Often overlooked and under-rated, ‘America Eats its Young’ is one of Funkadelic’s finest albums. Every song on here is its own little creative world with very few songs sounding alike. You won’t find many albums like this one as Funkadelic does their best to avoid the clichés. Often critics will refer to this stage of Funkadelic’s musical journey as sounding like a meeting between Jimi Hendrix and Sly Stone. Certainly those two visionary artists can be heard on here, but there is also a strong influence from the late 60's Beatles, as well as theatrical rock groups such as Alice Cooper and David Bowie. Its no surprise that Alice might be a cross-influence as Funkadelic and Alice both came up through the Detroit rock scene and often shared gigs with the likes of Iggy Pop and MC5.

Throughout this eclectic and experimental album one musical thread reappears enough to tie the loose ends together and that thread is funk. The funky guitar and clavinet riffs on here are pure and raw in that bleak ultra distilled approach that can be heard on Sly’s ‘Riot Goin On’, early 70s James Brown and the rhythm guitar work of Reggie Lucas on Miles’ ‘Get Up with It’. This is the serious no-nonsense urban vibe that sounds best on a cheap turntable in an unfurnished rent-by-the-week downtown hotel room as your friends sit on milk crates for an impromptu party on a lazy afternoon.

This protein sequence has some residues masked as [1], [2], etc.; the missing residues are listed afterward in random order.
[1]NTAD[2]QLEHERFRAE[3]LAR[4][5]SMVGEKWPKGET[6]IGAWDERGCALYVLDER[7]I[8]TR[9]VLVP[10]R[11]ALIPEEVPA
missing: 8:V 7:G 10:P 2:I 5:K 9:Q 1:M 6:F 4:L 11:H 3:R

The sprawling excess of this album is admirable, the band holds nothing back as they multi-track stacks of keyboards, multiple rhythm guitar riffs, percussion galore, massive interlocking contrapuntal vocal lines and the horns and strings of the Toronto Symphony. The presence of the symphony reminds me of the scene in the Simpsons ‘Hullabalooza’ episode in which the frustrated festival organizer is saying ‘OK, did one of you order an orchestra … possibly while high‘. I can see George Clinton and Bernie Worrell looking at each other, shrugging their shoulders and deciding to run with it. Its really hard to achieve the musical freedom they are after here without extending to two big slabs of vinyl, anything less would have required editing and editing would have killed the marvelous excessiveness of this project. Two other eclectic double albums come to mind when I listen to this; Jimi’s ‘Electric Ladyland’ and The Beatles ‘White Album’. All of these albums not only share an ambitious musical spirit, but all three also have a certain post-hippie worldly wise cynicism to them.